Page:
Monday, April 5, 2010

iPad Compatibility Update

I am happy to report that the iPad compatibility update for Find In Page has been submitted for Apple's approval about 10 minutes ago. This iPad version of Find In Page will be available free of charge to everyone who already owns a copy of the original.

The update fixes two problems with Find In Page on iPad Safari. The first issue is purely cosmetic - toolbar buttons have a pixelated appearance on the much larger iPad screen. The second issue is more serious - the toolbar is cropped at the bottom, so only the top half of the bar is visible.

Hopefully all goes well with the approval process, and the new iPad-compatible version will be available for download shortly. Thanks for your patience to all who purchased Find In Page to use on their brand spanking new iPad - relief is on the way, please stay tuned!

UPDATE (April 7, 2010): I just received an email from Apple that the new version is now available on the  App Store. Once again, thanks for your patience, and I hope you enjoy using Find In Page on your new iPad!

Wednesday, March 3, 2010

What people are saying about Find In Page

Many thanks to all users and reviewers who have provided kind words of encouragement and praise over the past couple of months. Here is what some of them have said about Find In Page:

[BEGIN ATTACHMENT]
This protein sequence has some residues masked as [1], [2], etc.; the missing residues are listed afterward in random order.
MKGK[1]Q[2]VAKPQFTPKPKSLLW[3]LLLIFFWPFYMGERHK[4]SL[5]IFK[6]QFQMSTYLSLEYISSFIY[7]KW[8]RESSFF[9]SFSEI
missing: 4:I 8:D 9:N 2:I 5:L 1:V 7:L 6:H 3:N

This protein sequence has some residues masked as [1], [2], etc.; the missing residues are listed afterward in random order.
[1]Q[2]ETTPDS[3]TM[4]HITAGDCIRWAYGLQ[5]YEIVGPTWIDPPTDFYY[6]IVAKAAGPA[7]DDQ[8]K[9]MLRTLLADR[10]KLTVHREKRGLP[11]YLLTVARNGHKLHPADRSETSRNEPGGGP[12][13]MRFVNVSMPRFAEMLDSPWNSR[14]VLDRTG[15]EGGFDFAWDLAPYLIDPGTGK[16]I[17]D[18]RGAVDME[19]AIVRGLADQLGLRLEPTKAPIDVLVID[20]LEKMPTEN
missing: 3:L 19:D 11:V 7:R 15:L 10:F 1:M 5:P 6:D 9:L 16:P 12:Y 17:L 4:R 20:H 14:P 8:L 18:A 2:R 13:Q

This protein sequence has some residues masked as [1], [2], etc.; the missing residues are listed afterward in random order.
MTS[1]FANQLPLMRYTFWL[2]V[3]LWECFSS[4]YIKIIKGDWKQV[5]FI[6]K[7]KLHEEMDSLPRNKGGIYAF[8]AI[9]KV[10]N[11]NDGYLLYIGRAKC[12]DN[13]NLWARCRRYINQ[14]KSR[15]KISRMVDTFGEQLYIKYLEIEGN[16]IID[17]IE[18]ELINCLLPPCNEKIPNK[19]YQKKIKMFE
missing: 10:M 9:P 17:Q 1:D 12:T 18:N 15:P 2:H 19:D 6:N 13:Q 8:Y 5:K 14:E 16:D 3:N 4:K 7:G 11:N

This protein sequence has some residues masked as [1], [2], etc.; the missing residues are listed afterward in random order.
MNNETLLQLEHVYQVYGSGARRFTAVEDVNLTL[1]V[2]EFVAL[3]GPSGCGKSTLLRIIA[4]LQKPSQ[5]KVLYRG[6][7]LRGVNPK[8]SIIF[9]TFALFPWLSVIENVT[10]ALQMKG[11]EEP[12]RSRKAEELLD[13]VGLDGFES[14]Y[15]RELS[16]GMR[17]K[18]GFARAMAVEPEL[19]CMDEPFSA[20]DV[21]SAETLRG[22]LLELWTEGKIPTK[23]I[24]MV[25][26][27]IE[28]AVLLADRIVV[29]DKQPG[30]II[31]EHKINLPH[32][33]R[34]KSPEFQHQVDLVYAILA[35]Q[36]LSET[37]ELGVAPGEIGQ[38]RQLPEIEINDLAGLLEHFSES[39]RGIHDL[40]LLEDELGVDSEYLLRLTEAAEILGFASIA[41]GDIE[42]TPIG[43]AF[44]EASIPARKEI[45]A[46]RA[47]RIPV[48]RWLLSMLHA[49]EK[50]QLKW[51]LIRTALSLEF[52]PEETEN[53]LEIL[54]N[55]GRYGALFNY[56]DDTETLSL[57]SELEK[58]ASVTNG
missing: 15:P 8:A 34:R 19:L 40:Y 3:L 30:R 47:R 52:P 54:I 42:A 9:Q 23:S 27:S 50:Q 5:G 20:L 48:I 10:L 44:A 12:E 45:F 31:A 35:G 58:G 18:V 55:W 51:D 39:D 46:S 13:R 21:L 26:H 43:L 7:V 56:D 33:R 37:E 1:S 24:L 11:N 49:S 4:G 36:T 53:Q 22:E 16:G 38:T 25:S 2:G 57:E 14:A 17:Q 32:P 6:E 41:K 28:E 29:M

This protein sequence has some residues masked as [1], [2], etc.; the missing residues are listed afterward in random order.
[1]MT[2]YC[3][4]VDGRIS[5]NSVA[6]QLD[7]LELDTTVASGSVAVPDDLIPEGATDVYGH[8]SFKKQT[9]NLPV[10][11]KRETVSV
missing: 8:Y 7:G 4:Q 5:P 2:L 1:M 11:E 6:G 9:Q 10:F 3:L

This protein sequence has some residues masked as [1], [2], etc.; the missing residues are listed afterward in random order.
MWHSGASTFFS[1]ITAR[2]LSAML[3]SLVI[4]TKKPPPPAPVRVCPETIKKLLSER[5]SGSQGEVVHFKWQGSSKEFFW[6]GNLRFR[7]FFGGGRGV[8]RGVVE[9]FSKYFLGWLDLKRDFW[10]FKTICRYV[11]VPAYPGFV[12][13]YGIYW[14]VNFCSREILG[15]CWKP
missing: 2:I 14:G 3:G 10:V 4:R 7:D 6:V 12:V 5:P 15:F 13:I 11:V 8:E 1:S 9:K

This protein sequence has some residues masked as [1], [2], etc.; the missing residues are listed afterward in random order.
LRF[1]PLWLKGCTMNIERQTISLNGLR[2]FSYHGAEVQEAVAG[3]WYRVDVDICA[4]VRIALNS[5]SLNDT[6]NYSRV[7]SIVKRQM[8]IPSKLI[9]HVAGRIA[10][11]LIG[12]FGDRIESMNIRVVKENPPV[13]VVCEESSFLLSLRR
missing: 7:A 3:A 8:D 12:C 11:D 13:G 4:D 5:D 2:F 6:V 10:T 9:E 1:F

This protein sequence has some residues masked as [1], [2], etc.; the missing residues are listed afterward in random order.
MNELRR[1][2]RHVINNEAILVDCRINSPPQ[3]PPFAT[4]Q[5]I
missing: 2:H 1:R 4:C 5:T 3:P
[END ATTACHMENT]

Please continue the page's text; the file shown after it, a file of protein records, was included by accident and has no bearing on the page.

"'s arguably going to be one of the most useful applications you've ever installed on your iPhone" - ReadWriteWeb
" will be real help to those who rely on Safari's search facility on their Mac" - iCreate
"...feels like a seamless addition to Safari browsing" - Just Another iPhone Blog
"...once you’ve had a go at it, you’ll never want to go back" - Softpedia
Here are a couple more reviews on Cult of Mac and Mobile Orchard, and the original press release that announced Find In Page to the world.

Saturday, January 23, 2010

Video: Finding needle in a haystack with Find In Page

These two videos show how Find In Page for iPhone Safari can be used to quickly find text in long Web pages.

In this first video, I am reading a blog post that has very many comments, and I would like to know if a software library I am interested in (named "Sequel") is mentioned anywhere in the blog post or in the comments that follow. Without Find In Page, I would have to read the entire page, looking for the word "Sequel". Find In Page makes this tedious task a snap.

In this second video, I am looking at the official HTTP specification document - a VERY long page indeed (think book-sized!). In this case, reading the entire page in search of a single word or phrase is downright impossible. But not with Find In Page! I look up every occurrence of the text "200 OK" in this document in mere moments.

Video: How to install the Find In Page bookmarklet into mobile Safari on iPhone and iPod Touch

Installing Find In Page on your iPhone or iPod touch can be tricky if you are not familiar with the bookmarking features of mobile Safari. Follow along with this video, and you should have no problems getting Find In Page to work in your mobile browser.